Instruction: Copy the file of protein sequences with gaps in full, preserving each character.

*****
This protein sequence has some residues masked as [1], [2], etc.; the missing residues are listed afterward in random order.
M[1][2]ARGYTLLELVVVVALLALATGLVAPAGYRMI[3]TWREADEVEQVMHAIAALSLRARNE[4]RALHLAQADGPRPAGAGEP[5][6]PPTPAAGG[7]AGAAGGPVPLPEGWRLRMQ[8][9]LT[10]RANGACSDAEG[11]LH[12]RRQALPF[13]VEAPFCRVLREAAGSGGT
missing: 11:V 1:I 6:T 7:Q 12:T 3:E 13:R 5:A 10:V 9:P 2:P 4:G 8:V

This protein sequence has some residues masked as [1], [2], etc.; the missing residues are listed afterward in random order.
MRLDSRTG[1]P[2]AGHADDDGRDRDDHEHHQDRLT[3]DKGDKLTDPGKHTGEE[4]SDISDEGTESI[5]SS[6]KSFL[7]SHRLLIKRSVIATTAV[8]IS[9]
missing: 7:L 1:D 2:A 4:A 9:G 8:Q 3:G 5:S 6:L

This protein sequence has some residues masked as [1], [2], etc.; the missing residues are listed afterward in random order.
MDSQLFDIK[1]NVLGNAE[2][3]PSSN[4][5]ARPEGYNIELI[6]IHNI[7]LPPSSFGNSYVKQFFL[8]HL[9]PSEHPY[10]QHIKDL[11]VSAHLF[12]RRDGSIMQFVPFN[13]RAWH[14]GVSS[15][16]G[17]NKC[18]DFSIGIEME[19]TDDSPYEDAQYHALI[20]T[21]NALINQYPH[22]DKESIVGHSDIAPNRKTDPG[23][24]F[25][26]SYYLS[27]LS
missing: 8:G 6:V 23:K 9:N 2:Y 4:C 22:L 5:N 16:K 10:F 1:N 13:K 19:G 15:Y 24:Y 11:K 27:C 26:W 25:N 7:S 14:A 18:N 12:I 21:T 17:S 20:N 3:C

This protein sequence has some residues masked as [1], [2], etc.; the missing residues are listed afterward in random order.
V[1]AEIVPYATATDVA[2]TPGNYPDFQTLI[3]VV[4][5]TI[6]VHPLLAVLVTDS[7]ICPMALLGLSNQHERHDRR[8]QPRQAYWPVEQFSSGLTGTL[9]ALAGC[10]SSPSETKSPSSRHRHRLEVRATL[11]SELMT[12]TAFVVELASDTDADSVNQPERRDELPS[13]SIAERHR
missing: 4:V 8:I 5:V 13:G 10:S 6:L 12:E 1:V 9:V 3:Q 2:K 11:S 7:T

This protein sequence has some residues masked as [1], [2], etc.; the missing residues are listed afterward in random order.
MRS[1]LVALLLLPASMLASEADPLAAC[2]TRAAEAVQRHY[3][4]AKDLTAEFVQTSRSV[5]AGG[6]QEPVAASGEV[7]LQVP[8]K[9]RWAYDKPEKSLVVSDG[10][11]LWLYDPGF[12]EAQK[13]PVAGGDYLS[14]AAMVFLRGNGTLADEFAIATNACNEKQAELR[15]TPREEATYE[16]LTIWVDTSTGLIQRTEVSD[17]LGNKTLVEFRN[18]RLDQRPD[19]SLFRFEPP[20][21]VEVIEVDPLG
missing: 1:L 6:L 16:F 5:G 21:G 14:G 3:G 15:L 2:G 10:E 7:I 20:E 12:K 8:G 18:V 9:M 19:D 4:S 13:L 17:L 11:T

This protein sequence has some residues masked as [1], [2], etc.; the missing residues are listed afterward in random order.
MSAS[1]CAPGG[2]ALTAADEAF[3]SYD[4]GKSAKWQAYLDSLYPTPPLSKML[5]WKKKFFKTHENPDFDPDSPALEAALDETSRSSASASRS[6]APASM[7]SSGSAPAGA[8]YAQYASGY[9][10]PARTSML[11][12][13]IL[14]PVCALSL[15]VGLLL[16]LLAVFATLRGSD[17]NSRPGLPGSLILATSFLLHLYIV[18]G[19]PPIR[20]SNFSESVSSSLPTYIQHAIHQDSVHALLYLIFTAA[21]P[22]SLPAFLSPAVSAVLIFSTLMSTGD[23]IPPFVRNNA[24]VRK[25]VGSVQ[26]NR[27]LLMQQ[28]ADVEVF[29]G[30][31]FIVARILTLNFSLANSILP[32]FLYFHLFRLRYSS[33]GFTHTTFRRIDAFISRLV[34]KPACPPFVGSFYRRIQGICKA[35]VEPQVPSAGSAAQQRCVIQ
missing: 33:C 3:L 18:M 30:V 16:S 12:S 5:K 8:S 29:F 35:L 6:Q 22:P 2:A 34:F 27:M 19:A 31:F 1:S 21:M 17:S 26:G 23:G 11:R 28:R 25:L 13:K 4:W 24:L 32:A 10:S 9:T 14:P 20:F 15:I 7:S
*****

This protein sequence has some residues masked as [1], [2], etc.; the missing residues are listed afterward in random order.
M[1][2]ARGYTLLELVVVVALLALATGLVAPAGYRMI[3]TWREADEVEQVMHAIAALSLRARNE[4]RALHLAQADGPRPAGAGEP[5][6]PPTPAAGG[7]AGAAGGPVPLPEGWRLRMQ[8][9]LT[10]RANGACSDAEG[11]LH[12]RRQALPF[13]VEAPFCRVLREAAGSGGT
missing: 11:V 1:I 6:T 7:Q 12:T 3:E 13:R 5:A 10:V 9:P 2:P 4:G 8:V

This protein sequence has some residues masked as [1], [2], etc.; the missing residues are listed afterward in random order.
MRLDSRTG[1]P[2]AGHADDDGRDRDDHEHHQDRLT[3]DKGDKLTDPGKHTGEE[4]SDISDEGTESI[5]SS[6]KSFL[7]SHRLLIKRSVIATTAV[8]IS[9]
missing: 7:L 1:D 2:A 4:A 9:G 8:Q 3:G 5:S 6:L

This protein sequence has some residues masked as [1], [2], etc.; the missing residues are listed afterward in random order.
MDSQLFDIK[1]NVLGNAE[2][3]PSSN[4][5]ARPEGYNIELI[6]IHNI[7]LPPSSFGNSYVKQFFL[8]HL[9]PSEHPY[10]QHIKDL[11]VSAHLF[12]RRDGSIMQFVPFN[13]RAWH[14]GVSS[15][16]G[17]NKC[18]DFSIGIEME[19]TDDSPYEDAQYHALI[20]T[21]NALINQYPH[22]DKESIVGHSDIAPNRKTDPG[23][24]F[25][26]SYYLS[27]LS
missing: 8:G 6:V 23:K 9:N 2:Y 4:C 22:L 5:N 16:K 10:F 1:N 13:K 19:G 15:Y 24:Y 11:K 27:C 26:W 25:N 7:S 14:A 18:N 12:I 21:T 17:S 20:N 3:C

This protein sequence has some residues masked as [1], [2], etc.; the missing residues are listed afterward in random order.
V[1]AEIVPYATATDVA[2]TPGNYPDFQTLI[3]VV[4][5]TI[6]VHPLLAVLVTDS[7]ICPMALLGLSNQHERHDRR[8]QPRQAYWPVEQFSSGLTGTL[9]ALAGC[10]SSPSETKSPSSRHRHRLEVRATL[11]SELMT[12]TAFVVELASDTDADSVNQPERRDELPS[13]SIAERHR
missing: 4:V 8:I 5:V 13:G 10:S 6:L 12:E 1:V 9:V 3:Q 2:K 11:S 7:T

This protein sequence has some residues masked as [1], [2], etc.; the missing residues are listed afterward in random order.
MRS[1]LVALLLLPASMLASEADPLAAC[2]TRAAEAVQRHY[3][4]AKDLTAEFVQTSRSV[5]AGG[6]QEPVAASGEV[7]LQVP[8]K[9]RWAYDKPEKSLVVSDG[10][11]LWLYDPGF[12]EAQK[13]PVAGGDYLS[14]AAMVFLRGNGTLADEFAIATNACNEKQAELR[15]TPREEATYE[16]LTIWVDTSTGLIQRTEVSD[17]LGNKTLVEFRN[18]RLDQRPD[19]SLFRFEPP[20][21]VEVIEVDPLG
missing: 1:L 6:L 16:F 5:G 21:G 14:G 3:G 15:L 2:G 10:E 7:I 20:E 12:K 8:G 18:V 9:M 19:D 4:S 13:L 17:L 11:T

This protein sequence has some residues masked as [1], [2], etc.; the missing residues are listed afterward in random order.
MSAS[1]CAPGG[2]ALTAADEAF[3]SYD[4]GKSAKWQAYLDSLYPTPPLSKML[5]WKKKFFKTHENPDFDPDSPALEAALDETSRSSASASRS[6]APASM[7]SSGSAPAGA[8]YAQYASGY[9][10]PARTSML[11][12][13]IL[14]PVCALSL[15]VGLLL[16]LLAVFATLRGSD[17]NSRPGLPGSLILATSFLLHLYIV[18]G[19]PPIR[20]SNFSESVSSSLPTYIQHAIHQDSVHALLYLIFTAA[21]P[22]SLPAFLSPAVSAVLIFSTLMSTGD[23]IPPFVRNNA[24]VRK[25]VGSVQ[26]NR[27]LLMQQ[28]ADVEVF[29]G[30][31]FIVARILTLNFSLANSILP[32]FLYFHLFRLRYSS[33]GFTHTTFRRIDAFISRLV[34]KPACPPFVGSFYRRIQGICKA[35]VEPQVPSAGSAAQQRCVIQ
missing: 33:C 3:L 18:M 30:V 16:S 12:S 5:K 8:S 29:F 35:L 6:Q 22:P 2:A 34:F 27:M 19:A 31:F 1:S 21:M 17:S 26:G 23:G 11:R 28:R 25:L 13:K 4:W 24:L 32:A 10:S 9:T 14:P 20:F 15:I 7:S